Ever feel like your kitchen cabinets go from color coded to crazy in about a week flat? One minute you’re living in a glass container dreamland and the next you’re pulling pieces of dried pasta out of the corners and feeding your family rice from a container that’s clearly labeled brown sugar. Without regular cleaning and maintenance, it’s a jungle in there. A thorough and proper purge and organizing session helps keep clutter and messes at bay. We spoke with Ashley Hines, a professional organizer and owner of Thee Tailored Life , about some step-by-step strategies for how to organize kitchen cabinets, so they stay tidy for as long as possible.
Start With a Clean Slate
If you’re wondering if you have to pull everything out of your cabinets, the answer is yes. But stick with us. We get it! This part sounds like a lot of work but it’s worth it in the end. “Organizing your space is also an opportunity to clean your space. Take everything out and wipe down those cabinets!" Hines says. "Additionally, this is a chance to get your eyes on and make decisions about everything living in your cabinets; there is so much we don’t see because it’s piled in and hidden,” she explains. “Finally, after you determine your organizing system, the original cabinet an item was in may not be its final home. So yes, it’s easier to take it all out.”
Declutter Kitchen Cabinets
While every cabinet and home are different, here are some things to keep in mind as you declutter:
- Trash or donate. Get rid of any empty containers, garbage, or expired items. You’ll be shocked by how much is no longer good and what was buried in the back of your cabinets. Donate anything you know you won’t use that is unopened and in good condition.
- Get rid of the items that are damaged, broken, or have missing pieces. “Food storage containers with heat damage, the non-stick pan that’s no longer non-stick, or the small appliance with the power cord that disappeared,” Hines says. “It’s okay to let it go!”
Let’s talk about mugs. According to Hines, most people have way more mugs than they could ever use. Now's the time to donate the ones you never use. Pass them along to someone that might really love them.
Plan the Layout
Again, every kitchen layout is different. Think about your needs first and then decide where to put things.
- Keep things that you use all the time close, then store less frequently used dishes and appliances out of the way. “Place items where you’ll use them. For example, coffee/tea and all the trimmings should be close to the coffee machine, spices and oils should go near the oven (but not so close they get impacted by heat), and your most used dishes should be in the cabinets nearest the sink or dishwasher,” Hines says.
- Stick small appliances in the corner turntable and lesser-used items like serving platters in those high awkward cabinets above the oven or fridge.
- Don’t forget that kids and pets need an area too! Keeping things accessible for little ones empowers them to help themselves get a snack or prepare a meal. So, keep things that are OK for them to eat and use at an appropriate height.
Don’t get bogged down by feeling like you need more stuff to get organized. Pulling everything out of a cabinet helps you assess what your organizing needs are. Figure out what you need to store first, then shop for containers. Here are some incredible cabinet organizers:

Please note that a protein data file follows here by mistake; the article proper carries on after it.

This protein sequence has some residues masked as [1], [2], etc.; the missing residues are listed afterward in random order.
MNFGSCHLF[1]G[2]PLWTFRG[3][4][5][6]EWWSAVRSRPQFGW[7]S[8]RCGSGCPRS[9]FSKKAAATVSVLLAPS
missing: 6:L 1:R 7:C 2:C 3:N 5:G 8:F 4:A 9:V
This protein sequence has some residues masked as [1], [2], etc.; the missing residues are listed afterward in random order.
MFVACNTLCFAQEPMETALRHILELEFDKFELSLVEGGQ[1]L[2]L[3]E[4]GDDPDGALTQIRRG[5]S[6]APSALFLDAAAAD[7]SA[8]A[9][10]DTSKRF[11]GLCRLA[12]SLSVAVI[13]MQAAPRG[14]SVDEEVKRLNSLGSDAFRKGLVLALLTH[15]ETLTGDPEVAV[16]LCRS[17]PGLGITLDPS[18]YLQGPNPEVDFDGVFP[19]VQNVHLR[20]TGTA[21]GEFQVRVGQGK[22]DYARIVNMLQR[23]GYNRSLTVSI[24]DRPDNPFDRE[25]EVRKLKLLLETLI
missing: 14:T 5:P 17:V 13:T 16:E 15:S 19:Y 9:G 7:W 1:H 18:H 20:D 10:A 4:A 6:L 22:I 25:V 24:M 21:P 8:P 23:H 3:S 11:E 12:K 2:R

- Turntables are ideal for bottles and condiments. Group them by category to make finding the right sauce, oil, or vinegar really easy.
- Pan & lid organizers are game changers! “They instantly bring order to your cabinets and make accessing your cooking equipment a breeze,” Hines explains. They’re also incredibly handy if you have no existing internal cabinet organization.
- Small, shallow bins work wonders to corral things like sauce and rice packets and small items.
- Pull out shelves/drawers gives you instant access to items, even if they’re toward the back of the cabinet. Think about using labels so you can tell what's stored near the back.
- Expandable spice racks and shelf risers are ideal for canned goods. “They allow you to use all your vertical space and see all your items at once, helping to eliminate overbuying and minimizing expired goods,” says Hines.
To Label or Not to Label...
It depends on the space and the client. “I traditionally label a lot in the pantry or cabinets that serve as a pantry, and whenever I’m putting items in a bin or basket in kitchens. I’ve gone as far as to label the shelves in a kitchen depending on my client’s needs,” says Hines. “Simply put, labels remind you of your intentions for the space and uphold the organizing system. I’ve heard some organizers refer to labels as maintenance instructions, and I agree! In addition, they allow for others in the home to support the organizing system or even transient people, such as family or friends or babysitters.”
Keep Ingredients in Packaging vs. Decanting
Sure, this tip isn’t for everyone. But we’ve all seen those Pinterest-worthy pantries where everything is decanted. It looks gorgeous, but how realistic is it? “Like everything with organizing, it's not for everyone, but I do typically decant high-use items for my clients and in my own home,” Hines says. “It's convenient to access and makes it easier to tell when you're running low. If you decant, make sure you take some painter's tape and add cooking instructions and an expiration date to the back or bottom of the jar. This is especially important when decanting spices.”
Keep Kitchen Cabinets Organized
If only there was some magic secret! But really, it’s all about regular maintenance. Take the time to wipe down bottles before you put them back in the cabinet. Recycle food containers when they’re empty. Make sure you wipe down the shelves as needed and go through old items when you put new items in after grocery shopping. Taking ten minutes a week prevents a larger cleanup later on!